Trump gives up birther fight
Concession Obama born in U.S. doesn’t silence his critics
WASHINGTON — Donald Trump’s rise to political prominence grew partly out of his willingness to stoke fringe theories about President Barack Obama’s birthplace, views that made him popular with many Republicans and conspiracy buffs but became a drag on his White House aspirations.
Trump sought to sweep away five years of questioning Obama’s legitimacy in a few seconds Friday. He did so not with a thoughtful reflection exploring his change of heart or an apology, but a quick statement at the end of a promotional media spectacle showcasing his newest hotel.
Rather than acknowledge his role in the birther movement that spread false claims about the president, Trump instead sparked two new unfounded theories: He blamed rival Hillary Clinton for having started it and took credit for being the one who “finished it.”
“President Barack Obama was born in the United States. Period,” Trump said in quick remarks at an event honoring supportive veterans. “Now, we all want to get back to making America strong and great again.”
As reporters shouted questions, Trump walked off the stage and toured the new hotel for the cameras.
“We know who Donald is,” Clinton said to an African-American women’s GOP nominee Donald Trump says Hillary Clinton started the birther controversy against President Barack Obama. group in Washington, accusing Trump of “feeding the worst impulses” of bigotry with his campaign.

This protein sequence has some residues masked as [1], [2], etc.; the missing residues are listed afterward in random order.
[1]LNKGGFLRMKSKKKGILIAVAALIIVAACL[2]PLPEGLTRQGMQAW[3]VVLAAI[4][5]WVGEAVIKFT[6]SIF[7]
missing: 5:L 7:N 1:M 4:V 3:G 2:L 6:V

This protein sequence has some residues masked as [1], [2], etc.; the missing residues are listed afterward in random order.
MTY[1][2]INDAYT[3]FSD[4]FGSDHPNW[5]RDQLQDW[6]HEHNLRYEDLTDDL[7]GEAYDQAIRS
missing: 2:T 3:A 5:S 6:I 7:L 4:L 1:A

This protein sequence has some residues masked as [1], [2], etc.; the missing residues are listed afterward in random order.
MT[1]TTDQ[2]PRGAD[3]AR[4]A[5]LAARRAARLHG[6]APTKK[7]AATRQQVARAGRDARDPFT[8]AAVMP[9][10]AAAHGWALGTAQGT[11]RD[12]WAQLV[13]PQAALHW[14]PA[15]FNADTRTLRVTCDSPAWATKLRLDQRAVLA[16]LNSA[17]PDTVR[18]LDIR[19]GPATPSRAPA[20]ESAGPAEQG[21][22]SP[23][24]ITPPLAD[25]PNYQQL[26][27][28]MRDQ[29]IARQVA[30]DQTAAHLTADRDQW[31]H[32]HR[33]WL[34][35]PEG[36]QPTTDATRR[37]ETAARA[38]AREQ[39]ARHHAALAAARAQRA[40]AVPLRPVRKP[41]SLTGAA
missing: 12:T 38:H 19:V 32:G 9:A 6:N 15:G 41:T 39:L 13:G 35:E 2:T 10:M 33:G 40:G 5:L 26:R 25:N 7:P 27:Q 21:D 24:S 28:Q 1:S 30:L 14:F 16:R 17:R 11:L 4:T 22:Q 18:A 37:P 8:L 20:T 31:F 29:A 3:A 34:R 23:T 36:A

“For five years, he has led the birther movement to delegitimize the first black president,” she said. “His campaign was founded on this lie. There is no erasing it in history.”
The episode drew in Obama, who has endured questions about his birth in Hawaii for years.
“I was pretty confident about where I was born,” Obama said. “I think most people were as well, and I would hope that a presidential election reflects more serious issues.”
As the presidential contest narrows, Trump has come under increasing pressure to distance himself from his role in the birther movement.
Democrats and some Republican leaders have called the theory an effort to undermine the nation’s first black president.
Trump was the most prominent person to promote the view that Obama was born elsewhere, which aligned him with white nationalists but alienated many mainstream voters.
After listening to veterans who endorse him laud his candidacy, Trump made his statement and left, ignoring reporters’ questions after claiming credit for resolving the problem.
In a statement, his aides accused Clinton of promoting the rumors during her 2008 Democratic primary fight against Obama.
A Clinton adviser had suggested in an internal memo that the campaign should focus on her middleAmerican roots, a counter to Obama’s multicultural upbringing in Hawaii and Indonesia.
The strategy was rejected and no evidence has emerged that she or her staff embarked on any organized effort to target his citizenship.
As for Trump’s insistence that he “finished” the debate over Obama’s birthplace, he continued to question it long after 2011, when, his campaign said, he brought “this ugly incident to its conclusion” after Obama released his long-form birth certificate.
“What a liar,” Sen. Harry Reid of Nevada, the top Democrat in the Senate, said in a CNN interview shortly after Trump’s announcement. “He is just such a phony.”
Leaders of the Congressional Black Caucus, who were holding an annual gathering in Washington, denounced Trump as a “fraud” and “con artist.”
“It’s a defining moment for all those who want to denounce bigotry and racism,” said Rep. Barbara Lee, D-Calif. “Demand an apology from this man.”
Rep. G.K. Butterfield, DN.C., chairman of the Congressional Black Caucus, said, “Most Americans can see right through what he was trying to do today.”
Republicans, though, were pleased that Trump has distanced his campaign